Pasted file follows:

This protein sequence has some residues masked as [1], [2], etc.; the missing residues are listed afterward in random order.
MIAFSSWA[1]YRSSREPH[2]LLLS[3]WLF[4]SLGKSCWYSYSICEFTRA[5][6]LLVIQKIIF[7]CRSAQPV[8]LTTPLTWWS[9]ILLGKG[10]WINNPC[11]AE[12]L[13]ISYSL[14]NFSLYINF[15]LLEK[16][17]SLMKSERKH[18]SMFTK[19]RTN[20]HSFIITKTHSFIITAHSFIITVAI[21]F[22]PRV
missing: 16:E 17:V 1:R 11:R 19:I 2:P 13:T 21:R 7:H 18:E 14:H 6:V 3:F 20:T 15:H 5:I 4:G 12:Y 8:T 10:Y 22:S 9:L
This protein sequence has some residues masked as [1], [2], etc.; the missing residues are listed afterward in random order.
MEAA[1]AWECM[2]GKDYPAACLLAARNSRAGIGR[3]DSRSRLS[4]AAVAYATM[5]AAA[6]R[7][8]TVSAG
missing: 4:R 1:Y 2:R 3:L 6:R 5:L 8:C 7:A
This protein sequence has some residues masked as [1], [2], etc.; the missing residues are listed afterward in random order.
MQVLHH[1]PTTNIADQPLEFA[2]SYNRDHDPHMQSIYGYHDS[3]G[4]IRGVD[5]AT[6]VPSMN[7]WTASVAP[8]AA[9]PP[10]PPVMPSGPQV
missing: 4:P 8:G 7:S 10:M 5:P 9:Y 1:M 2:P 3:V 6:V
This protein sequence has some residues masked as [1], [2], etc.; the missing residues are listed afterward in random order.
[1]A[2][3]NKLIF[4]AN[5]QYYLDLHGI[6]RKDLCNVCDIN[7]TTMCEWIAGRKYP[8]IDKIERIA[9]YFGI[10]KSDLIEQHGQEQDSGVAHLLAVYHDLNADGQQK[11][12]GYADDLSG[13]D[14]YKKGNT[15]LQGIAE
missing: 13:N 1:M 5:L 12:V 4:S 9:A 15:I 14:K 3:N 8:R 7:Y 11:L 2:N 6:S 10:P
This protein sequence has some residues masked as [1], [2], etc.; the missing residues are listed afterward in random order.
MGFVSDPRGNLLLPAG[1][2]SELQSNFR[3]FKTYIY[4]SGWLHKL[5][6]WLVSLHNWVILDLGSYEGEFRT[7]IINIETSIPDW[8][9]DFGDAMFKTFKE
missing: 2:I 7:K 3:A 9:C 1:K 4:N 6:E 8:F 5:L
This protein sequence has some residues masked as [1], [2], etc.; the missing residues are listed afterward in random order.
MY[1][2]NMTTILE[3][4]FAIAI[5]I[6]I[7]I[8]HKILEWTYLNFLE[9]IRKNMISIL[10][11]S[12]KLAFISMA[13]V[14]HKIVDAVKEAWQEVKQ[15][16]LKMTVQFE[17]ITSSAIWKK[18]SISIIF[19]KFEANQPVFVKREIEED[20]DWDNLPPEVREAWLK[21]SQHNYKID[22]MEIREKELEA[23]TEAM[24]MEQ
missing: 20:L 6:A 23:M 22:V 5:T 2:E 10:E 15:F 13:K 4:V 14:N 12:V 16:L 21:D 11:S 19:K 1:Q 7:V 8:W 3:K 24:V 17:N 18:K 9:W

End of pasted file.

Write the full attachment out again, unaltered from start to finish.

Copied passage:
This protein sequence has some residues masked as [1], [2], etc.; the missing residues are listed afterward in random order.
MIAFSSWA[1]YRSSREPH[2]LLLS[3]WLF[4]SLGKSCWYSYSICEFTRA[5][6]LLVIQKIIF[7]CRSAQPV[8]LTTPLTWWS[9]ILLGKG[10]WINNPC[11]AE[12]L[13]ISYSL[14]NFSLYINF[15]LLEK[16][17]SLMKSERKH[18]SMFTK[19]RTN[20]HSFIITKTHSFIITAHSFIITVAI[21]F[22]PRV
missing: 16:E 17:V 1:R 11:R 19:I 2:P 13:T 21:R 7:H 18:E 14:H 6:V 3:F 20:T 15:H 5:I 4:G 12:Y 8:T 10:Y 22:S 9:L
This protein sequence has some residues masked as [1], [2], etc.; the missing residues are listed afterward in random order.
MEAA[1]AWECM[2]GKDYPAACLLAARNSRAGIGR[3]DSRSRLS[4]AAVAYATM[5]AAA[6]R[7][8]TVSAG
missing: 4:R 1:Y 2:R 3:L 6:R 5:L 8:C 7:A
This protein sequence has some residues masked as [1], [2], etc.; the missing residues are listed afterward in random order.
MQVLHH[1]PTTNIADQPLEFA[2]SYNRDHDPHMQSIYGYHDS[3]G[4]IRGVD[5]AT[6]VPSMN[7]WTASVAP[8]AA[9]PP[10]PPVMPSGPQV
missing: 4:P 8:G 7:S 10:M 5:P 9:Y 1:M 2:P 3:V 6:V
This protein sequence has some residues masked as [1], [2], etc.; the missing residues are listed afterward in random order.
[1]A[2][3]NKLIF[4]AN[5]QYYLDLHGI[6]RKDLCNVCDIN[7]TTMCEWIAGRKYP[8]IDKIERIA[9]YFGI[10]KSDLIEQHGQEQDSGVAHLLAVYHDLNADGQQK[11][12]GYADDLSG[13]D[14]YKKGNT[15]LQGIAE
missing: 13:N 1:M 5:L 12:V 4:S 9:A 15:I 14:K 3:N 8:R 7:Y 11:L 2:N 6:S 10:P
This protein sequence has some residues masked as [1], [2], etc.; the missing residues are listed afterward in random order.
MGFVSDPRGNLLLPAG[1][2]SELQSNFR[3]FKTYIY[4]SGWLHKL[5][6]WLVSLHNWVILDLGSYEGEFRT[7]IINIETSIPDW[8][9]DFGDAMFKTFKE
missing: 2:I 7:K 3:A 9:C 1:K 4:N 6:E 8:F 5:L
This protein sequence has some residues masked as [1], [2], etc.; the missing residues are listed afterward in random order.
MY[1][2]NMTTILE[3][4]FAIAI[5]I[6]I[7]I[8]HKILEWTYLNFLE[9]IRKNMISIL[10][11]S[12]KLAFISMA[13]V[14]HKIVDAVKEAWQEVKQ[15][16]LKMTVQFE[17]ITSSAIWKK[18]SISIIF[19]KFEANQPVFVKREIEED[20]DWDNLPPEVREAWLK[21]SQHNYKID[22]MEIREKELEA[23]TEAM[24]MEQ
missing: 20:L 6:A 23:M 22:V 5:T 2:E 10:E 15:F 13:K 4:V 14:N 12:V 16:L 21:D 11:S 19:K 1:Q 7:V 8:W 3:K 24:V 17:N 18:K 9:W